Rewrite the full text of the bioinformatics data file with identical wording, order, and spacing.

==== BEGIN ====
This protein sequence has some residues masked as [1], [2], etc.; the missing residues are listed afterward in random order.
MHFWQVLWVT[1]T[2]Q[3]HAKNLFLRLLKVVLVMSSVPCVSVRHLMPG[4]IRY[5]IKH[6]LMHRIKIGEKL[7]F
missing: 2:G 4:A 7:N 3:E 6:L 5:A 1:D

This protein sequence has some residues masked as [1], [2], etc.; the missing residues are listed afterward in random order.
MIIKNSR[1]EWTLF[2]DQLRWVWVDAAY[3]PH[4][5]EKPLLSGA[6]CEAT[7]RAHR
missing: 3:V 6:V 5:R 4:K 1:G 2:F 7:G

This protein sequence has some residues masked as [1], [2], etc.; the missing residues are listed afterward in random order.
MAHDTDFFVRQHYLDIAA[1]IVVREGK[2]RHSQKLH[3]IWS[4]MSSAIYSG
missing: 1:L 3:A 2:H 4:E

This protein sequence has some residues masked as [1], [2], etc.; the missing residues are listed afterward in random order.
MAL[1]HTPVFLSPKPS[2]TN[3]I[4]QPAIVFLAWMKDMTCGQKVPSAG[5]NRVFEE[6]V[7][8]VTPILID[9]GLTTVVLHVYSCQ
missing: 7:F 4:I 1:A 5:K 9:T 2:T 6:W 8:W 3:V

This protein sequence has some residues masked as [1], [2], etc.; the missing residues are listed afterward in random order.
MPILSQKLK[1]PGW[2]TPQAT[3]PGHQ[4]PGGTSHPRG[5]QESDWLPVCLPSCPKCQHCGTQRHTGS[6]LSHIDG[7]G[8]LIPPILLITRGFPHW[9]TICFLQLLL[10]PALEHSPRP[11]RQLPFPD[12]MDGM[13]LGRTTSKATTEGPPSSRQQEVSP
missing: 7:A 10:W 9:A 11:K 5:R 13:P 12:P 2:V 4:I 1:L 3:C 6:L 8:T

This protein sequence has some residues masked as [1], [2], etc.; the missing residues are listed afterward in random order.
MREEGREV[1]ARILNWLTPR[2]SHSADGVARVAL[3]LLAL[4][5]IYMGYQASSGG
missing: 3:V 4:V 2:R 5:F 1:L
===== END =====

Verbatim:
This protein sequence has some residues masked as [1], [2], etc.; the missing residues are listed afterward in random order.
MHFWQVLWVT[1]T[2]Q[3]HAKNLFLRLLKVVLVMSSVPCVSVRHLMPG[4]IRY[5]IKH[6]LMHRIKIGEKL[7]F
missing: 2:G 4:A 7:N 3:E 6:L 5:A 1:D

This protein sequence has some residues masked as [1], [2], etc.; the missing residues are listed afterward in random order.
MIIKNSR[1]EWTLF[2]DQLRWVWVDAAY[3]PH[4][5]EKPLLSGA[6]CEAT[7]RAHR
missing: 3:V 6:V 5:R 4:K 1:G 2:F 7:G

This protein sequence has some residues masked as [1], [2], etc.; the missing residues are listed afterward in random order.
MAHDTDFFVRQHYLDIAA[1]IVVREGK[2]RHSQKLH[3]IWS[4]MSSAIYSG
missing: 1:L 3:A 2:H 4:E

This protein sequence has some residues masked as [1], [2], etc.; the missing residues are listed afterward in random order.
MAL[1]HTPVFLSPKPS[2]TN[3]I[4]QPAIVFLAWMKDMTCGQKVPSAG[5]NRVFEE[6]V[7][8]VTPILID[9]GLTTVVLHVYSCQ
missing: 7:F 4:I 1:A 5:K 9:T 2:T 6:W 8:W 3:V

This protein sequence has some residues masked as [1], [2], etc.; the missing residues are listed afterward in random order.
MPILSQKLK[1]PGW[2]TPQAT[3]PGHQ[4]PGGTSHPRG[5]QESDWLPVCLPSCPKCQHCGTQRHTGS[6]LSHIDG[7]G[8]LIPPILLITRGFPHW[9]TICFLQLLL[10]PALEHSPRP[11]RQLPFPD[12]MDGM[13]LGRTTSKATTEGPPSSRQQEVSP
missing: 7:A 10:W 9:A 11:K 5:R 13:P 12:P 2:V 4:I 1:L 3:C 6:L 8:T

This protein sequence has some residues masked as [1], [2], etc.; the missing residues are listed afterward in random order.
MREEGREV[1]ARILNWLTPR[2]SHSADGVARVAL[3]LLAL[4][5]IYMGYQASSGG
missing: 3:V 4:V 2:R 5:F 1:L